We rose before the sun to line up among the masses at CityWalk Universal Studios. When the megaphone voice yelled, "Go!," I started my iPod and my Garmin and my legs. I dedicated each mile of the race to someone I love:
Mile 1: My dad. Quirky. An expert in many things. Fun. Passionate. A comforting presence in my life.
Mile 2: My mom. Gentle. Positive. A kind and loving grandma to my boys. Makes the best chocolate chip cookies.
Mile 3: My father-in-law. Smart. Happy. Twinkling eyes. Has a unique and personal relationship with each of his three grandsons.
Mile 4: My mother-in-law. Supportive. Thoughtful. Generous. No pretense. Taught her 4 sons to work hard and be respectful. Can always be counted on for fruit snacks.
Mile 5: Michael (Brother #1). Seeker of peace. (+ Michael's super sweet girlfriend Paula)
Mile 6: David (Brother #2). Seeker of adventure. (+ David's fun and lovely girlfriend Natalie)
Mile 7: Jacob (Brother #3). Seeker of truth.
Mile 8: Rachel (Little Sis). My best friend. Makes me laugh harder than anyone else in the world.
Mile 9: Madame Falsone. My junior high school French teacher, and one of my all-time favorite teachers. We learned the day before the race that she passed away. In her obituary (which it seems she wrote herself), we learned that she was also a runner.
Mile 10: The basher. Giant smile. Full of wiggles and love. Endless energy. Loves soft things like blankets, stuffed animals, and sticking his hand down my shirt.
Mile 11: The punk: Sweetheart. Smart. Creative. Friendly. Always asks me after a training run, "How was your run, Mom?"
Mile 12: Tim. My #1 support. The reason I was able to take an entire weekend to run a race and be with friends. The best dad for my boys. Expects me to be my best self.
Mile 13: Me.
The last 0.1 mile: God.
The first 3 miles were tough. It always takes me a while to settle into my groove. Among the 4 friends who were running this race, I was bringing up the rear. I knew that Mariani and Brit were competing for 1st place, but I had my sight set on Tara, who had shot out ahead of me at the beginning. Even among the crowds, it was easy to spot the pink flower in her hair. When I saw her around mile 4, I knew that I could overtake her by increasing my pace just a bit. A few minutes later, I sidled up next to her and said hello before racing ahead. It was only about 2 miles later that I had to visit the facilities, so I knew I'd have to concede my 3rd place spot. Fortunately, the line wasn't too long and I was back on the road in no time. Soon thereafter, I spotted Mariani, and then Brittany, who was mere feet behind the only man on our "team," even though his legs are about a foot longer than hers. "Beat him!" I yelled to her. "BEAT HIM!" They had already passed the turnaround point and were headed back the way we had come.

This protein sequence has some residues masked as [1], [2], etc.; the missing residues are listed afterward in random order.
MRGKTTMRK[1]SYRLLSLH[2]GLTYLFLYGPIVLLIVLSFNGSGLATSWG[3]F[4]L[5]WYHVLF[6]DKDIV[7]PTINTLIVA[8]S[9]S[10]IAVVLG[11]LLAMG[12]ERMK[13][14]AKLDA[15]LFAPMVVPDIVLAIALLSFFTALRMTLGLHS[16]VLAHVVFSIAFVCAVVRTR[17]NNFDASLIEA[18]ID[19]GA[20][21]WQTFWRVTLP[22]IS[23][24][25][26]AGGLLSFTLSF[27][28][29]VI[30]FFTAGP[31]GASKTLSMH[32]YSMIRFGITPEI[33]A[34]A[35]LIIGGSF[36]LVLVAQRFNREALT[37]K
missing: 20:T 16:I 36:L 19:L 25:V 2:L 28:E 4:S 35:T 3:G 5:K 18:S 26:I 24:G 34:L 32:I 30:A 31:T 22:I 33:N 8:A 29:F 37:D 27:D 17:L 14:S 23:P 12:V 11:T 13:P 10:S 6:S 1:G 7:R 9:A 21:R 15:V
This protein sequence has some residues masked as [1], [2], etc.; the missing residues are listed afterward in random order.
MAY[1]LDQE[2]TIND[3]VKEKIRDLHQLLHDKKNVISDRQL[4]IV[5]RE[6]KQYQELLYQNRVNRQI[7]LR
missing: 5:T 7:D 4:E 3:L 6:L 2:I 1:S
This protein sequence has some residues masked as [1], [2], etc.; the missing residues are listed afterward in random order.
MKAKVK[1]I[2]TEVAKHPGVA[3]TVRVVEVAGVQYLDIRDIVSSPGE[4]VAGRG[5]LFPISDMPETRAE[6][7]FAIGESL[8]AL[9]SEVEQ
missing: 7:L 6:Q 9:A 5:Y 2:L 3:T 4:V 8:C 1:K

By the way, I was a little hesitant about running an out-and-back race. On my long runs, I like to map a route that will take me to a destination other than the one from which I came; I like to have new scenery for every mile. But it was at about mile 4 or 5 that the leaders of the race blew my mind. We, the masses, were running on the right side of the road, leaving the entire left half empty. Out of nowhere, two black men (Kenyans perhaps?) blasted by me! I actually shouted "Woah!" They appeared to be doing the splits in between each footfall. Their stride was unbelievable. Their power, their speed, their form. It was all so inspiring.
Miles 4-9 were my sweet spot. At the beginning, I felt like I was being passed left and right. In the middle, I finally felt like I was the one doing the passing. I was smiling, cheering the leaders, weaving through the crowds with small bursts of speed, and staying ahead of my goal time by 3 1/2 minutes. I passed Tara again, and this time I knew I would stay ahead.
Around mile 10, I started feeling the distance behind me. Then mile 11 hit, and the $@&% hit the fan.
The last 2 miles of the half marathon were one giant, ruthless hill. Now, I run hills at home, some of them quite steep. But they end. This one didn't. We climbed 550 feet in 2 miles. After running 11 already. At mile 12, I thought to myself, "I am never doing this again!" There were traffic signs on the right side of the street that warned, "No Stopping. Tow Zone." My legs and my spirit were giving out, but I knew that if I stopped to walk like so many around me, I would never get going again. So I obeyed the signs. My pace slowed to 11 minutes for each of those 2 miles, but I never stopped fighting. After all, I was dedicating those miles to my man and myself, two people I didn't want to disappoint.
Finally, the incline turned flat, then downhill for the last quarter mile. I looked down at my watch and realized that I was mere seconds from my goal time of 2 hours 5 minutes, so I willed my arms and legs to start pumping. I sprinted the last stretch, hoping and praying that I would come in under goal.